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A side of seaweed salad on a table at a Japanese restaurant.
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Kelp is a type of seaweed known for its rich iodine content. It is available as a dietary supplement in the form of capsules, powder and teas. It is commonly marketed for thyroid support. You should use caution when taking kelp supplements. Excess iodine from kelp can cause adverse health effects. Consult your doctor before taking kelp supplements.

Iodine Significance

Iodine is a trace mineral, and your body requires only a small amount. According to the University of Maryland Medical Center, the recommended dietary iodine intake for people over 10 years old is 120 to 150 mcg per day. Your thyroid contains about 70 to 80 percent of the iodine found in your body. Your muscles, ovaries and blood contain the rest. Your body produces no iodine, so it must come from your diet. Shellfish, kelp and deep water fish contain iodine. However, iodized salt is the primary source of iodine in your diet.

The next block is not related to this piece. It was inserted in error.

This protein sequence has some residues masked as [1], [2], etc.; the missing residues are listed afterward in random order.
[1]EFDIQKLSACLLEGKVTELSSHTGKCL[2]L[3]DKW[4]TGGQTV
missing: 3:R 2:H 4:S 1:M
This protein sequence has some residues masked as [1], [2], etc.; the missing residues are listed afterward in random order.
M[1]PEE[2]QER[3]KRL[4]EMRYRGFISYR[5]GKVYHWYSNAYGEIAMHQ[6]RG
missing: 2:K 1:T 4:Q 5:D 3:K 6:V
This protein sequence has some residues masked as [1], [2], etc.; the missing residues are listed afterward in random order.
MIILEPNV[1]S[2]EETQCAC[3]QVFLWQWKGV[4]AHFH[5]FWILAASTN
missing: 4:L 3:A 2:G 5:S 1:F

Iodine and Your Thyroid

Your thyroid is a small endocrine gland found in the front of your neck. It produces thyroid hormones from iodine and the amino acid tyrosine. Thyroid hormones control your metabolism. When your thyroid produces too little hormone, it is called hypothyroidism. When it produces too much hormone, it is known as hyperthyroidism, or thyrotoxicosis. Hypothyroid symptoms include fatigue, weight gain and constipation. Hyperthyroid symptoms include weight loss, hair loss, irritability and frequent bowel movements.

Excess Iodine from Kelp

Excess iodine from kelp or other dietary sources can adversely effect your thyroid. According to a case report published in the June 2006 issue of the "Journal of General Internal Medicine," a woman experienced iodine-induced thyrotoxicosis from consuming a kelp-containing tea. She consumed an estimated 580 to 990 mcg of iodine from the kelp tea daily for one month. Antithyroid medication helped bring her thyroid hormones into a normal range.

Iodine Intake and Kelp Safety

Since being added to salt, iodine deficiency is uncommon. Taking kelp specifically for its iodine content is considered unnecessary. Men in the United States between age 25 to 30 consume iodine at an estimated 410 mcg per day. Women between the same age consume about 260 mcg per day. The iodine level from kelp needed to cause overdose will vary from person to person depending on individual physiological factors. Your thyroid uses a complex system to deal with excess iodine. Consult your doctor before supplementing kelp.

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